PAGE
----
Perhaps the reason most Canadian brides choose to have a diamond is because it is an enduring stone with fire and brilliance, which most couples hope is a reflection of their future. But shopping for the right diamond can be daunting.
Clarity is determined by the degree to which a diamond is free from natural inclusions or imperfections. Most diamonds have some inclusions that are visable only through a jewller’s loupe. Some women would rather have a larger stone with imperfections than a smaller stone with few inclusions. Other want the almost-perfect stone.
The best colour is no colour at all, allowing the stone to play with light. Diamonds are rated for colour on a scale beginning with D,E and F (perfectly colourless) to Z (poorest colour rating). Starting at the J rating, the stone has ascending degrees of yellow to it.
Carat measures the weight of the diamond, not its size. One carat has 100 points. The larger the carat, the greater the value per carat, because large diamonds are rare.
The cut is paramount because this is what brings a diamond to life. Only a well-cut diamond delivers the unmatched sparkle because the facets play with light. The shape of the diamond has no bearing on its brilliance. It is the cut and the individual facets, regardless of shape, that deliver the diamond’s brillance.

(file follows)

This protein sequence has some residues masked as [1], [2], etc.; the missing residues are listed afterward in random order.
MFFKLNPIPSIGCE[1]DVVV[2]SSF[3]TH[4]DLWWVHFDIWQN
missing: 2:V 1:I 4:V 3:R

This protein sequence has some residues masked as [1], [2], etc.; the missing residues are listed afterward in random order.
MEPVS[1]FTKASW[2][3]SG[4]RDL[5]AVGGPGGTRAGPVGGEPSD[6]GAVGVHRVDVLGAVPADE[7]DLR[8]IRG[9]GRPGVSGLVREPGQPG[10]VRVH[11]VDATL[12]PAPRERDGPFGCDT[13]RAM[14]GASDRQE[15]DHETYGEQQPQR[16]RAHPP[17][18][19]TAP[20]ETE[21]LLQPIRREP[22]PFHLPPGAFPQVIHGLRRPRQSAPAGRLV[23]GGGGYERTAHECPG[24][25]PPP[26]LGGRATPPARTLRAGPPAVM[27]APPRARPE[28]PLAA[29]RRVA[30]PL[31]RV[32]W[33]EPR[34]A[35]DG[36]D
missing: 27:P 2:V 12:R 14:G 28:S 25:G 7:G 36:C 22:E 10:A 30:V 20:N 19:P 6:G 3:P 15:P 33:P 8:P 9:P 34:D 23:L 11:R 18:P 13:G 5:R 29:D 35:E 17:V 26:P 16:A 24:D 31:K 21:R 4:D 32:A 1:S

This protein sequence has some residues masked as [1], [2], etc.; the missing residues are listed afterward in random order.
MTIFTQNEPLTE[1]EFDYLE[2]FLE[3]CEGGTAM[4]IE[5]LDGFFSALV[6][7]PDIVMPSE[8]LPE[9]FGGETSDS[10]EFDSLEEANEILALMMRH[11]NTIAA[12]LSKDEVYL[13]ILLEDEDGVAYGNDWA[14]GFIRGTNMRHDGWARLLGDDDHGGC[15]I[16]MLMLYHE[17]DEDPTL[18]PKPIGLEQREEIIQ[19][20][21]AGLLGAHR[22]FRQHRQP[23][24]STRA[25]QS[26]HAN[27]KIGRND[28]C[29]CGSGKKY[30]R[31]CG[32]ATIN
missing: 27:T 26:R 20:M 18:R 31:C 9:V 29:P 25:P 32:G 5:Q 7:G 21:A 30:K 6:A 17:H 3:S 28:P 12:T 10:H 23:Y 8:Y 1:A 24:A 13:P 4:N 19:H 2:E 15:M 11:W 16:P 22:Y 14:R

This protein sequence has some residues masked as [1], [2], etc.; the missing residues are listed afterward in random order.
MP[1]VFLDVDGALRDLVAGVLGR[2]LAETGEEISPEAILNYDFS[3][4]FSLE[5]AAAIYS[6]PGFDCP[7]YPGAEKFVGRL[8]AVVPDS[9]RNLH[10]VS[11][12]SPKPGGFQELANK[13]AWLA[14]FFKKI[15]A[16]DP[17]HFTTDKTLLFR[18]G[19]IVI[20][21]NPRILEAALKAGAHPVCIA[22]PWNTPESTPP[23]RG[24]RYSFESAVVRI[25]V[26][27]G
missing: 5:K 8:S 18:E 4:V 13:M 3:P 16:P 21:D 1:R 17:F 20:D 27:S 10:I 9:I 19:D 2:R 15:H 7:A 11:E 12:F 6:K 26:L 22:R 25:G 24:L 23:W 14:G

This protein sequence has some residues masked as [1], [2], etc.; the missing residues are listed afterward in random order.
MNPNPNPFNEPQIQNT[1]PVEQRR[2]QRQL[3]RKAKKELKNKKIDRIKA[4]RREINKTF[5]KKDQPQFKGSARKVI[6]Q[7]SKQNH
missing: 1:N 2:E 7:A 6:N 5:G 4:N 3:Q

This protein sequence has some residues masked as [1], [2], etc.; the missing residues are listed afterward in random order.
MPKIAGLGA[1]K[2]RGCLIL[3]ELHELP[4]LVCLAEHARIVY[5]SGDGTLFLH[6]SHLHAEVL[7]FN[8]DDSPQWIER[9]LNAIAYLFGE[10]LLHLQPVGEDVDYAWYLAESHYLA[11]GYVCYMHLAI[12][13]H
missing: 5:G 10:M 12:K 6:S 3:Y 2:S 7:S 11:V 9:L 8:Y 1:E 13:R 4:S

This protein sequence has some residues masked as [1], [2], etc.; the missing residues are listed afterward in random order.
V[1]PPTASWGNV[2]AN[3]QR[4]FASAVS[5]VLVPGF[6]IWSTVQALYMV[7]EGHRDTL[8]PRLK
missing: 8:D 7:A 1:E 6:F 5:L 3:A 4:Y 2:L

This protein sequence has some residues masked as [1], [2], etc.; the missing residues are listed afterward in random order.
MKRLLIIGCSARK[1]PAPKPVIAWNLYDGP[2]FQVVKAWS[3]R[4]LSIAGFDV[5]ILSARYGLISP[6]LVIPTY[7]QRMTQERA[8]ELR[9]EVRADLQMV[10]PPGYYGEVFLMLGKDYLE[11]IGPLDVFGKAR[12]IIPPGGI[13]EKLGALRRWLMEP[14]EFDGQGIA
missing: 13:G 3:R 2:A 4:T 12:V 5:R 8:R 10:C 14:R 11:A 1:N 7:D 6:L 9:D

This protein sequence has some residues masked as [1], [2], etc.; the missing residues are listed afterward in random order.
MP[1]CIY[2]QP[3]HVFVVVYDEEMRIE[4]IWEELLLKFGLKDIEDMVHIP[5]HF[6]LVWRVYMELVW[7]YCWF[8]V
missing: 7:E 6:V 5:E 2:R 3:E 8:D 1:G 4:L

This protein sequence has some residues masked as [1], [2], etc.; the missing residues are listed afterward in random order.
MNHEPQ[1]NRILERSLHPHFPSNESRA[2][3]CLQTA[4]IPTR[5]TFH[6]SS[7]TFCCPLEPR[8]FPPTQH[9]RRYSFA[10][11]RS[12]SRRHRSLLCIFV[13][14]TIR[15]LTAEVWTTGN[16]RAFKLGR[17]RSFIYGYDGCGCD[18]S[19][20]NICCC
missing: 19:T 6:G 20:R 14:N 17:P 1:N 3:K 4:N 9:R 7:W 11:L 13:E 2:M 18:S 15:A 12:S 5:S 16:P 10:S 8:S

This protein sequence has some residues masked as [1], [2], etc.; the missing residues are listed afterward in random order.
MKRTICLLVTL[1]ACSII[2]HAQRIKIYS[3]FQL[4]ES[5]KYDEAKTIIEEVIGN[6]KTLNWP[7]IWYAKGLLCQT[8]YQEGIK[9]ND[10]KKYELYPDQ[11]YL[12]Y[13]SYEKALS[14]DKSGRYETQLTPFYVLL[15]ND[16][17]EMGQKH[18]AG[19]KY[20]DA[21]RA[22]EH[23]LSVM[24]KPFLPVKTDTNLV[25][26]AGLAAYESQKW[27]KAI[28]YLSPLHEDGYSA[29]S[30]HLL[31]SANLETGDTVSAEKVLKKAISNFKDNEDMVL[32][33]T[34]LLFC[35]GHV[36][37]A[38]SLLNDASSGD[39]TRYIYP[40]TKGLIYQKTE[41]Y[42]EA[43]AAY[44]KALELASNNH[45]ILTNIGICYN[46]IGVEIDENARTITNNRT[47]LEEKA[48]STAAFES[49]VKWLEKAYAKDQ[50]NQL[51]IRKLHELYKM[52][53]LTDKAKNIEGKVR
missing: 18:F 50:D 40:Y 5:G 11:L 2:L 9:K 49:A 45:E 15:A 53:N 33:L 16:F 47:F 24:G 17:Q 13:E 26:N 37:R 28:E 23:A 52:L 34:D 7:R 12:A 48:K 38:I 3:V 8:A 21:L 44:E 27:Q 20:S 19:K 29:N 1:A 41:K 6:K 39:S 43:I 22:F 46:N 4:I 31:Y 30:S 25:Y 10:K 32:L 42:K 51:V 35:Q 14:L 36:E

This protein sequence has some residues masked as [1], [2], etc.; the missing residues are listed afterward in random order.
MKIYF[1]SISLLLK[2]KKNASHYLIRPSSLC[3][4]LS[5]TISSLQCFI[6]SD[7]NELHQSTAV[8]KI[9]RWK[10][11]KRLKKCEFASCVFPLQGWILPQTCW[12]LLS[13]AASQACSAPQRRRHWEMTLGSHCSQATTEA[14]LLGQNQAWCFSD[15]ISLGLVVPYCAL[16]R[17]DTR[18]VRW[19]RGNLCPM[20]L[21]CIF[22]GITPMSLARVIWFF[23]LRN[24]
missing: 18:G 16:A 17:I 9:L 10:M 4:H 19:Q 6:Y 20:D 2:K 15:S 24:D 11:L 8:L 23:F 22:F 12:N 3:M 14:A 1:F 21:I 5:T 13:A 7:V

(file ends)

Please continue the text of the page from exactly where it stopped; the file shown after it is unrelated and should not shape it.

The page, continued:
Shape is about style and personal preference. There are round, oval, radiant, emerald, princess, marquis, pear or heart shaped diamonds.
The most enduring style is the simple mounted diamond flanked by smaller stones. More contemporary styles include a wide band with a series of small stones set in the band. There are a variety of ways to set stones.
Pave: Used for multiple stones which are embedded in the mounting.
Cluster: Multiple stones mounted in a group, sometimes shaped like a flower or a leaf with a larger centre stone.
Tension: This uses pressure to hold the stone or stones between two open ends for a floating effect.
Prong: Thin metal claws hold the stone in place. Six prongs are recommended for security.
Bezel: A thin strip of metal encircles the stone around the middle.
Channel: Two continuous strips along the sides hold multiple stones in place, which are flush within the mounting.